Posts Tagged ‘lean manufacturing’

Lean Change Management

November 30, 2010 Leave a comment

I have always loved Lean Manufacturing technique. Although I have only read about its application in the manufacturing process, I have never thought that this could work so great in managing change. The following discussion is based on an article published by change consultants of A.T. Kearney. I am so grateful that I came across it and I am thankful to them for publishing such as excellent idea.

Please note that the idea discussed here is not mine. This idea belongs to the respective authors/consultants of AT Kearney so full credit goes to them. I am sharing this excellent management idea with you that’s all.

The main focus of using lean technique to manage the transformation process by reducing waste of resources to the absolute minimum while ensuring that it moves in steady momentum from one stage to the next.

For this transformation planning is done at the headquarter level and in a top down fashion. HQ is the visionary and creates the plan. These plans are then handed down to the strategic business units to be carried out in their respective area. These plans include the key strategies, roadmaps, milestones, decisions and timing.

If you have read my previous post then you will know the principles of the lean manufacturing. Below they are compared with managing change.

Stakeholder involvement: All stakeholders such as suppliers, shareholders are involved on the transformation process which helps to gain a broad perspective of the change and identify any shortcomings early. This ensures that the process is completed in the best possible way. This also provides a lot of transparency.

Just in time:  Core components of deployment are divided into tasks which are further broken down (business unit level) into smaller manageable work streams and stages to ensure that the right work is done in right time. These work streams are assigned to teams to be implemented. Similar to Just-in-Time, during implementation teams do not start the next task until the current one is completed.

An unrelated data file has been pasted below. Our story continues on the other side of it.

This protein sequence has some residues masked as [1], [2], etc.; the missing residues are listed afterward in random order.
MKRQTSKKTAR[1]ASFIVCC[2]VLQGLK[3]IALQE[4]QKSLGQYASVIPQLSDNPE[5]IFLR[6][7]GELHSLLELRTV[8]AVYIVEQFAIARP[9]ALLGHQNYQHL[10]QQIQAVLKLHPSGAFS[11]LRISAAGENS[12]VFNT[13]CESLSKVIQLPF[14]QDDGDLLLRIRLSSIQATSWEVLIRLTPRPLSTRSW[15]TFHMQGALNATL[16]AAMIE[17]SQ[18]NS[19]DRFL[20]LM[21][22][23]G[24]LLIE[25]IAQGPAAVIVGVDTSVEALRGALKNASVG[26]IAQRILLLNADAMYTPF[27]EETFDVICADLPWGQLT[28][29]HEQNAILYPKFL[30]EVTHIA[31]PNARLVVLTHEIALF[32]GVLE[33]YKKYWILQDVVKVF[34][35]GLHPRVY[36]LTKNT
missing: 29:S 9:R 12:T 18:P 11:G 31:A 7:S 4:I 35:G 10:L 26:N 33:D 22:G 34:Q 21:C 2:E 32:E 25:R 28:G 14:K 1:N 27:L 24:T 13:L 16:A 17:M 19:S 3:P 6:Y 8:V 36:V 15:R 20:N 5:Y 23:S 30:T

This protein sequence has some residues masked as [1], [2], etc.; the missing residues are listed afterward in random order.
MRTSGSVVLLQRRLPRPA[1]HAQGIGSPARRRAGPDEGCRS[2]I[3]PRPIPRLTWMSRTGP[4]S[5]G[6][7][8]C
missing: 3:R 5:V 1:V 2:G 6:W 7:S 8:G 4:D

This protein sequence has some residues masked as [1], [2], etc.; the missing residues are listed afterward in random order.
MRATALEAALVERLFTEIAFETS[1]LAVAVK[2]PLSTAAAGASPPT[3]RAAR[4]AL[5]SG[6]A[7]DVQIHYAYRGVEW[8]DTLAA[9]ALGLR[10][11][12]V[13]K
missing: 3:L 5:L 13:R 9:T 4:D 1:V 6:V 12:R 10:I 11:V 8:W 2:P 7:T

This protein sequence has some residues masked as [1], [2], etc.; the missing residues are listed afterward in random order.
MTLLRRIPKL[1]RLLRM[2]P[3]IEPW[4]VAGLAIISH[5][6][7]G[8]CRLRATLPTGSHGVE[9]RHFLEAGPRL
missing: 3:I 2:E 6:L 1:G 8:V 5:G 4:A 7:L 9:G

Small Lot production:  Small work streams ensure that lead times between jobs are as low as possible. Just like lean manufacturing process this helps to move the work smoothly in a steady speed from one stage to another.

Continuous Improvement: Milestones are continually updated and improved to reflect learning. Unnecessary activities are discarded from the process. Central leadership teams are there to monitor this when teams completed a set of tasks. They produce periodical maintenance report which are send to top levels of hierarchy for overall assessment.

Employee empowerment: Responsibilities of work streams are shared among team member in order to ensure a more flexible workforce.

Ongoing Performance Measurement: Key Performance Indicators (KPI) and metrics are continuously used to determine how successful the process is at a certain point during the implementation stage. This also reveals any issues and risks at an earlier stage and helps to revise the process.